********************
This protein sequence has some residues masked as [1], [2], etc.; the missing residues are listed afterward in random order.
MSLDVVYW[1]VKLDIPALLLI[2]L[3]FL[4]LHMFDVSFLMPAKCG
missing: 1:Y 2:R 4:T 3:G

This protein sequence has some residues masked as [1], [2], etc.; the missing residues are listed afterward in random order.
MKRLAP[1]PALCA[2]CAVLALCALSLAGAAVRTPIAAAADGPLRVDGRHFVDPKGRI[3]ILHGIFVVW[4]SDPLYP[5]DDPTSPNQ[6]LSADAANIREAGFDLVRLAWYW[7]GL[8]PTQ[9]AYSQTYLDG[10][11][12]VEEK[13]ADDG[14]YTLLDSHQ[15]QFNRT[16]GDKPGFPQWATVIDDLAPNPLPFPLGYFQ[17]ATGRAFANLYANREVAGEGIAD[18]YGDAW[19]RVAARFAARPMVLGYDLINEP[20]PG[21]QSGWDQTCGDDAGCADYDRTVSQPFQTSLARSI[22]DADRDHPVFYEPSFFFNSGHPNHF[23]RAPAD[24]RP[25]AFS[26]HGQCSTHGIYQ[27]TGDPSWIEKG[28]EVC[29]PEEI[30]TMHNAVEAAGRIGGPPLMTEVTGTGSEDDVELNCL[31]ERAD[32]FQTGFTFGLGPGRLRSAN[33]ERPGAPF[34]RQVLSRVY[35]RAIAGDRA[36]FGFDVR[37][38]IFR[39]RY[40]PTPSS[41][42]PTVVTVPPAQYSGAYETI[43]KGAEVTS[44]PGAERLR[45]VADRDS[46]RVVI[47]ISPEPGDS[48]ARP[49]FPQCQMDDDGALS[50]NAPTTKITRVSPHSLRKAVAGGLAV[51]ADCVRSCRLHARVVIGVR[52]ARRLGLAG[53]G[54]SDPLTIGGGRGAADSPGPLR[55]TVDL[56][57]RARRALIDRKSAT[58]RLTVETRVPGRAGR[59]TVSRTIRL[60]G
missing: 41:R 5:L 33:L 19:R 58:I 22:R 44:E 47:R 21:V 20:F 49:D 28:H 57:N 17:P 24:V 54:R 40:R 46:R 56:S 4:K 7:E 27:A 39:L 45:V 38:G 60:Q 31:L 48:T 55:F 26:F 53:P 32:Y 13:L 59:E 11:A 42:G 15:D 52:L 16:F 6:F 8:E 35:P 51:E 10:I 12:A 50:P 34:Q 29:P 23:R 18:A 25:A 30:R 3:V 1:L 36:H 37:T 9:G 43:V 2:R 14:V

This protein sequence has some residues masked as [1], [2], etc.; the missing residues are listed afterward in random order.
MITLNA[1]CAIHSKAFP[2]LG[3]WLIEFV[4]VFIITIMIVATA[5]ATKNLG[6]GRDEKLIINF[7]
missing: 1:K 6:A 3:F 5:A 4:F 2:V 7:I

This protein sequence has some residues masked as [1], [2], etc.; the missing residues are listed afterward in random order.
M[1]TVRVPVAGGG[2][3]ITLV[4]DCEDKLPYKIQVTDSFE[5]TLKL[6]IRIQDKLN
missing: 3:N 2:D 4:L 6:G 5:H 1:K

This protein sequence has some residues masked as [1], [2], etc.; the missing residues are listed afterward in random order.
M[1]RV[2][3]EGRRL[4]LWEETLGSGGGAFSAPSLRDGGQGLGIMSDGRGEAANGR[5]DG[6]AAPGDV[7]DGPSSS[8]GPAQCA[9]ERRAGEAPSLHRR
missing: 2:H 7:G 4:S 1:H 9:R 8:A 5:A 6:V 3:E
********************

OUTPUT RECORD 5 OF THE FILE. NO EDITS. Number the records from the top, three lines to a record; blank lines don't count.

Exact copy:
This protein sequence has some residues masked as [1], [2], etc.; the missing residues are listed afterward in random order.
M[1]RV[2][3]EGRRL[4]LWEETLGSGGGAFSAPSLRDGGQGLGIMSDGRGEAANGR[5]DG[6]AAPGDV[7]DGPSSS[8]GPAQCA[9]ERRAGEAPSLHRR
missing: 2:H 7:G 4:S 1:H 9:R 8:A 5:A 6:V 3:E